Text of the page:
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University: University of Glasgow
Sector(s): Life Sciences, Chemical, Healthcare & Pharmaceuticals
Changes in temperature can be a good way to measure a chemical or biological activity, providing both real-time (kinetic) or end-point (steady-state) information. There are numerous examples of the use of this method, termed calorimetry, in use throughout analytical sciences and biotechnology.
There are a number of reactions where very small amounts of heat are produced (or consumed). This might be because the sample is very small, or because the reaction itself does not result in a large energy change.
The Thermoelectric Sensor technology is a Nano-Calorimetric Sensor which measures very small changes in temeprature. The IP provides a route to making the most sensitive calorimetric measurements (with a resolution of (0.1 mK). It is also ideally suited to analysis of small samples, associated with Lab-on-a-Chip methods.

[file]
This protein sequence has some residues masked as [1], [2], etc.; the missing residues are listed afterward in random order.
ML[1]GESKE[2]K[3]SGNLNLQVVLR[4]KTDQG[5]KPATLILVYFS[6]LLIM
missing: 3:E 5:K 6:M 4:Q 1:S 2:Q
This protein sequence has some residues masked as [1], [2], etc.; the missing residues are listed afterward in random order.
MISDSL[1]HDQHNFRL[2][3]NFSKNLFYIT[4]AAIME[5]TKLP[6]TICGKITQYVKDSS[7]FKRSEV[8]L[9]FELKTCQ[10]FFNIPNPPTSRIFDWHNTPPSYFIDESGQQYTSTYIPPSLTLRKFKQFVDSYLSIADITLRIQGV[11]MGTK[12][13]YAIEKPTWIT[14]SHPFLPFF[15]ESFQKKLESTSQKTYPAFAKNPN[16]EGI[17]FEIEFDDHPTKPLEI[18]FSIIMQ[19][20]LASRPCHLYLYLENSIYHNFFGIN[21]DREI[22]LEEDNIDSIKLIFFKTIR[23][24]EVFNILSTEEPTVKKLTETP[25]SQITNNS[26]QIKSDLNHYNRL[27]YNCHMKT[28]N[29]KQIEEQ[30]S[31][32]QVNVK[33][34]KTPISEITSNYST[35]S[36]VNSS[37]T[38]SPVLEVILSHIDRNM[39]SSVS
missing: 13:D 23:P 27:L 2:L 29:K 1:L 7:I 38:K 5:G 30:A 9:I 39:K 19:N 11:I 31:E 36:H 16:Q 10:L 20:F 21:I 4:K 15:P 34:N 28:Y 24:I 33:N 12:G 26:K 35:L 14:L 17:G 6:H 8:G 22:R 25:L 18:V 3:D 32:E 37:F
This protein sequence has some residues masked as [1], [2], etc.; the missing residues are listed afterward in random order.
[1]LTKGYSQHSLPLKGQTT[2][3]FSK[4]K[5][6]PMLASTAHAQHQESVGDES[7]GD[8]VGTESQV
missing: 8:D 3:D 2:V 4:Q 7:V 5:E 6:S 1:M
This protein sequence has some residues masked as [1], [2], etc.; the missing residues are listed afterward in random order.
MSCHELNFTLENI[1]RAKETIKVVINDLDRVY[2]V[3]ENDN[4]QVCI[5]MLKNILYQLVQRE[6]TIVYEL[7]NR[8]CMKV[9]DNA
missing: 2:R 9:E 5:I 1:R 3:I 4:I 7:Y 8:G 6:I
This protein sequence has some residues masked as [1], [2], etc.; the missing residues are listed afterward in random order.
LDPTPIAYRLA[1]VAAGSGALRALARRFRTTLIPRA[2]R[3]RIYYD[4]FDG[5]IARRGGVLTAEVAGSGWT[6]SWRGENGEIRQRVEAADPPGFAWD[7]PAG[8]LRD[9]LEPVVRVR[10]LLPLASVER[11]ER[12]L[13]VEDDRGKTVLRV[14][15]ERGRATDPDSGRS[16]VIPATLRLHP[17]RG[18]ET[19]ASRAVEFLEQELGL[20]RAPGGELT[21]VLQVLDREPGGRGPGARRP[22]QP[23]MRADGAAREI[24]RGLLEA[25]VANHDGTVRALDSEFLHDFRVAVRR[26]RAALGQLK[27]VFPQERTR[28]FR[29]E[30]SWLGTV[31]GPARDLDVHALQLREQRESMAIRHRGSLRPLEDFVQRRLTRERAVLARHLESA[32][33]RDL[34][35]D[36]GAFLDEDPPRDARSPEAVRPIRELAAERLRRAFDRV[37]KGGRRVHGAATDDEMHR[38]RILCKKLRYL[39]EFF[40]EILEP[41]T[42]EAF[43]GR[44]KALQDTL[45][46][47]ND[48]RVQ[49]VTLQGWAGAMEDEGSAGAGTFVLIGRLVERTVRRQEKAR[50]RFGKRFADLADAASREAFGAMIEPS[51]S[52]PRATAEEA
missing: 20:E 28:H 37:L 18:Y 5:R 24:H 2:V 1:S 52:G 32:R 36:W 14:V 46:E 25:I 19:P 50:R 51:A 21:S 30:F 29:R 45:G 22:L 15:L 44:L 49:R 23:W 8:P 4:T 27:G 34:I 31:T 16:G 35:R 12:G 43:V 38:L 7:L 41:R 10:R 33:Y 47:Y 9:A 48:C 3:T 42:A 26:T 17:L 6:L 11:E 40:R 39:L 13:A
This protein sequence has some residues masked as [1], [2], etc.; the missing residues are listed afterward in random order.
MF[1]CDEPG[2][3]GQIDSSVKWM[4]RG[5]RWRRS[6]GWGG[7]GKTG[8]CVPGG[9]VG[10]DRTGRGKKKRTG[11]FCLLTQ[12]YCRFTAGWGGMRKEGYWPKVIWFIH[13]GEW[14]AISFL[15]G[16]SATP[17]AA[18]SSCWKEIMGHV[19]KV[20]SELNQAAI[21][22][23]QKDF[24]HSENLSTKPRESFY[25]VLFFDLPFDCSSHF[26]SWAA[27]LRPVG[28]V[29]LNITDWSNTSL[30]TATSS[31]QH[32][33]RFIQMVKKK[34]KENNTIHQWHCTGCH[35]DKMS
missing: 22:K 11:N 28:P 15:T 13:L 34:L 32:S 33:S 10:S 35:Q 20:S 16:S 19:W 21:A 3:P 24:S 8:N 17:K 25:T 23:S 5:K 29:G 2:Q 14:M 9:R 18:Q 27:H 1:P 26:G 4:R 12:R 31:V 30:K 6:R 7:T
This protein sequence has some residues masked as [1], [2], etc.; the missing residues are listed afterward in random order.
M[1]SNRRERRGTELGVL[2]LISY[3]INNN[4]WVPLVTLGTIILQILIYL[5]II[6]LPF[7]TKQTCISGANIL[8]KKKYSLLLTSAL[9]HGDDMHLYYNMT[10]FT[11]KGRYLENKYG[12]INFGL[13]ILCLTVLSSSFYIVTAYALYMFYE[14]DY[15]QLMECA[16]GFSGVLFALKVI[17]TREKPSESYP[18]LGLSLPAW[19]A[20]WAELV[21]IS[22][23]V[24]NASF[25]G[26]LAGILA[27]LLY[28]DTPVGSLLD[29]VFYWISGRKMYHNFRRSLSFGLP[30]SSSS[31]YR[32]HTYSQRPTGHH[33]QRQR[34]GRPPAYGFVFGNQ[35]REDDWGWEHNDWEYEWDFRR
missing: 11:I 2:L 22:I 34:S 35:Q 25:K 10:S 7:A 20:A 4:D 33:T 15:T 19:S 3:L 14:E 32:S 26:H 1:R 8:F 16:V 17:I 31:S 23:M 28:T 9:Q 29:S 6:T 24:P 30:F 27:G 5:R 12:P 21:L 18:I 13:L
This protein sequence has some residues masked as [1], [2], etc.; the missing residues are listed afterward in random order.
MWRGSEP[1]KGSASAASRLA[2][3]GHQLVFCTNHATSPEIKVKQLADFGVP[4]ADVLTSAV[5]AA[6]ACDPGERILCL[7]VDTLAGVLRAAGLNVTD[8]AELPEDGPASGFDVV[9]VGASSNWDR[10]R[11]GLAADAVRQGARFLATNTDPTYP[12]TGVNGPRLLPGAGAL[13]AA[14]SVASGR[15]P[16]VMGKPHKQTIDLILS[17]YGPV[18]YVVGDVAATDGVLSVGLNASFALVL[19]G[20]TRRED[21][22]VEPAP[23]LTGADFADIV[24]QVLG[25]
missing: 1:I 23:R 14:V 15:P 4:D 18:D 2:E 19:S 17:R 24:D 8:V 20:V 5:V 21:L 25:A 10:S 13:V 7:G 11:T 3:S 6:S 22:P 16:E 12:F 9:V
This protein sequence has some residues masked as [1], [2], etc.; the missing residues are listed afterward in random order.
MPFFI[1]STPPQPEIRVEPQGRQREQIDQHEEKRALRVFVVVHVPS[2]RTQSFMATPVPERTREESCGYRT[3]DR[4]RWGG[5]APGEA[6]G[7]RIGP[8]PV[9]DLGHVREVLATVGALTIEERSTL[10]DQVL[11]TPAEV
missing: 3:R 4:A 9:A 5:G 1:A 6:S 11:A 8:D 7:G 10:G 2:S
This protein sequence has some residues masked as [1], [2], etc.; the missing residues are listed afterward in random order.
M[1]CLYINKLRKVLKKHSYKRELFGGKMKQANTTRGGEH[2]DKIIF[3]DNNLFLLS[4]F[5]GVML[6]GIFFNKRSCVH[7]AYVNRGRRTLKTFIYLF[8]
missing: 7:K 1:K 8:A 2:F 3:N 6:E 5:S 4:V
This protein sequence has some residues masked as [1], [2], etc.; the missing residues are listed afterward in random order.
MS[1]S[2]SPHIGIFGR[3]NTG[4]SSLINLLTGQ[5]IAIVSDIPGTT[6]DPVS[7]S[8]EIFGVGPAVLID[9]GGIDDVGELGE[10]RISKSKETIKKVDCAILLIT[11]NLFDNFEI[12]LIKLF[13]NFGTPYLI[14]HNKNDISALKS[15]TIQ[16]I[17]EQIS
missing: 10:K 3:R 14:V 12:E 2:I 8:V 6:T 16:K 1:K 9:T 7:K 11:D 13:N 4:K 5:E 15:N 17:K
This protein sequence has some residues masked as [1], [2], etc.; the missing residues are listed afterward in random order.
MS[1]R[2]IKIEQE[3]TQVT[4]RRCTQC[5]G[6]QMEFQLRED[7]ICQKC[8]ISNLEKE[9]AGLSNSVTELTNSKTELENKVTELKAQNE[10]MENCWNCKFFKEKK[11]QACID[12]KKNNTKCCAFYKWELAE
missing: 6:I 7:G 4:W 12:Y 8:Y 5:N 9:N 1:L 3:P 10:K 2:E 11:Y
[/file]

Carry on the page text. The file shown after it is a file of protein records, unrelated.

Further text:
This technology is available as an Easy Access deal, available to companies and individuals to licence for FREE.
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